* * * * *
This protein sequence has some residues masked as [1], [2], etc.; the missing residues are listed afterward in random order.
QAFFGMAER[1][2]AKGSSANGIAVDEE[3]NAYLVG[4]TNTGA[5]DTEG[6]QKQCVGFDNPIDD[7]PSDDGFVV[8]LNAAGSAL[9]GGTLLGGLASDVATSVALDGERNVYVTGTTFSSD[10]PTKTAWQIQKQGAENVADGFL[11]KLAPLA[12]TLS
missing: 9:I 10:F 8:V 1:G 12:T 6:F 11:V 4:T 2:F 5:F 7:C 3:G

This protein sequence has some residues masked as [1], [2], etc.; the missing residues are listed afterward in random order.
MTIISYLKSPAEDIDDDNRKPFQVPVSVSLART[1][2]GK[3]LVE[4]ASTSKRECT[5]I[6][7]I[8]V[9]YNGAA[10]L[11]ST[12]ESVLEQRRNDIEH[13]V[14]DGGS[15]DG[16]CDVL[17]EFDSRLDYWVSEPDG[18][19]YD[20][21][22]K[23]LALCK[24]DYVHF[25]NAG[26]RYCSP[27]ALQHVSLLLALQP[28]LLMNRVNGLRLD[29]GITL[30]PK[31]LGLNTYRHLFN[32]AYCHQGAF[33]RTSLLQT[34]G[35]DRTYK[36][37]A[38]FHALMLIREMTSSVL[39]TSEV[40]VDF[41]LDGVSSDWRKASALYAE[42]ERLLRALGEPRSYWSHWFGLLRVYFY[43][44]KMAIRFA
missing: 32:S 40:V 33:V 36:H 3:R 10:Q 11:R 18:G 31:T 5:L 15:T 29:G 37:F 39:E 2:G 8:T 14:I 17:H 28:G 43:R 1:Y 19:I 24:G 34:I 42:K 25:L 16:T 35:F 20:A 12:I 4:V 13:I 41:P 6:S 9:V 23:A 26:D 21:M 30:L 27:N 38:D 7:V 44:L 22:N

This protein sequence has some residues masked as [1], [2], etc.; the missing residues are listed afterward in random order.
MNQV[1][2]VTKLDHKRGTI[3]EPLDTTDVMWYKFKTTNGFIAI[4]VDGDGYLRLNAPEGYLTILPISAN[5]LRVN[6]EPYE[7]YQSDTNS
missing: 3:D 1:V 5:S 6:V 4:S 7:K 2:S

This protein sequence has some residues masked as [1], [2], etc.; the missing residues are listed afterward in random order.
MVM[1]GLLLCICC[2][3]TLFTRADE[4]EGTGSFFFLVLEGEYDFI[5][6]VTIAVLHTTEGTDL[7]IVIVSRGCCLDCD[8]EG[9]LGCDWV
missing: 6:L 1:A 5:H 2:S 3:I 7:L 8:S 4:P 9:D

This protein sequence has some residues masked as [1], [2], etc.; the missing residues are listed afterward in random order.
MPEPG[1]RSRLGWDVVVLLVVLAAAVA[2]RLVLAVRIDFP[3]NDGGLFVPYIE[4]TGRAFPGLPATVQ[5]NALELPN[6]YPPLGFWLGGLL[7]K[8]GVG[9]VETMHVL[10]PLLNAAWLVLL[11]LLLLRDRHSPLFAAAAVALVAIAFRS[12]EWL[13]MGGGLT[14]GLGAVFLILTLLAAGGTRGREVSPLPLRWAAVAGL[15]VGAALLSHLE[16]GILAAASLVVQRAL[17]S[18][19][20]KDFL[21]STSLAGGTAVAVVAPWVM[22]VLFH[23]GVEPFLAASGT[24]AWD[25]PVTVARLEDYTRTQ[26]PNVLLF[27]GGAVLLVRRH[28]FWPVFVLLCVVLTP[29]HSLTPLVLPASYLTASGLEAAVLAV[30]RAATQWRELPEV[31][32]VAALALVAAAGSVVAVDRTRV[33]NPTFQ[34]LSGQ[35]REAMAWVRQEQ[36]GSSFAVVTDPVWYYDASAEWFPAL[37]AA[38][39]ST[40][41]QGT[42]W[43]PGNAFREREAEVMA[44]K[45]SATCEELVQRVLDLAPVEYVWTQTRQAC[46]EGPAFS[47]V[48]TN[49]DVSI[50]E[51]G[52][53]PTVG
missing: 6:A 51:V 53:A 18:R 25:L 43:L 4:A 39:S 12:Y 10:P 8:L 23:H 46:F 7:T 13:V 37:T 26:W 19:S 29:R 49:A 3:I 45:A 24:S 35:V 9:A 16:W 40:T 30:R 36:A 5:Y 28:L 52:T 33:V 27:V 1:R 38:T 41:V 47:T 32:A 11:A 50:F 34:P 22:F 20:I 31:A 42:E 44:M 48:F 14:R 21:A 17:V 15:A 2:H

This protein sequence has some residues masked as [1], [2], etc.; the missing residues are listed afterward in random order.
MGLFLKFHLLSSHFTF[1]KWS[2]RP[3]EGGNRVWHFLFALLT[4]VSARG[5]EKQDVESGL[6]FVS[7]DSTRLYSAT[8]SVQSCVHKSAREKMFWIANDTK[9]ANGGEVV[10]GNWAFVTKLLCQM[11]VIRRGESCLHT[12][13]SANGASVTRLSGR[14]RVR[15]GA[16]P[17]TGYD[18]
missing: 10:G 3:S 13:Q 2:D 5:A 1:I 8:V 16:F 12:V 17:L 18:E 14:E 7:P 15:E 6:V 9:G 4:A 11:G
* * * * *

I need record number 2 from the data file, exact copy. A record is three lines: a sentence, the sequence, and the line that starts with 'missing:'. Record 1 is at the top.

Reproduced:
This protein sequence has some residues masked as [1], [2], etc.; the missing residues are listed afterward in random order.
MTIISYLKSPAEDIDDDNRKPFQVPVSVSLART[1][2]GK[3]LVE[4]ASTSKRECT[5]I[6][7]I[8]V[9]YNGAA[10]L[11]ST[12]ESVLEQRRNDIEH[13]V[14]DGGS[15]DG[16]CDVL[17]EFDSRLDYWVSEPDG[18][19]YD[20][21][22]K[23]LALCK[24]DYVHF[25]NAG[26]RYCSP[27]ALQHVSLLLALQP[28]LLMNRVNGLRLD[29]GITL[30]PK[31]LGLNTYRHLFN[32]AYCHQGAF[33]RTSLLQT[34]G[35]DRTYK[36][37]A[38]FHALMLIREMTSSVL[39]TSEV[40]VDF[41]LDGVSSDWRKASALYAE[42]ERLLRALGEPRSYWSHWFGLLRVYFY[43][44]KMAIRFA
missing: 32:S 40:V 33:V 36:H 3:R 10:Q 11:R 18:G 31:T 5:L 15:T 29:G 37:F 39:E 2:G 8:T 14:I 17:H 28:G 43:R 1:Y 19:I 24:G 34:I 42:K 25:L 16:T 35:F 20:A 12:I 4:V 13:I 41:P 6:S 9:V 23:A 26:D 21:M 30:L 27:N 38:D 7:V 44:L 22:N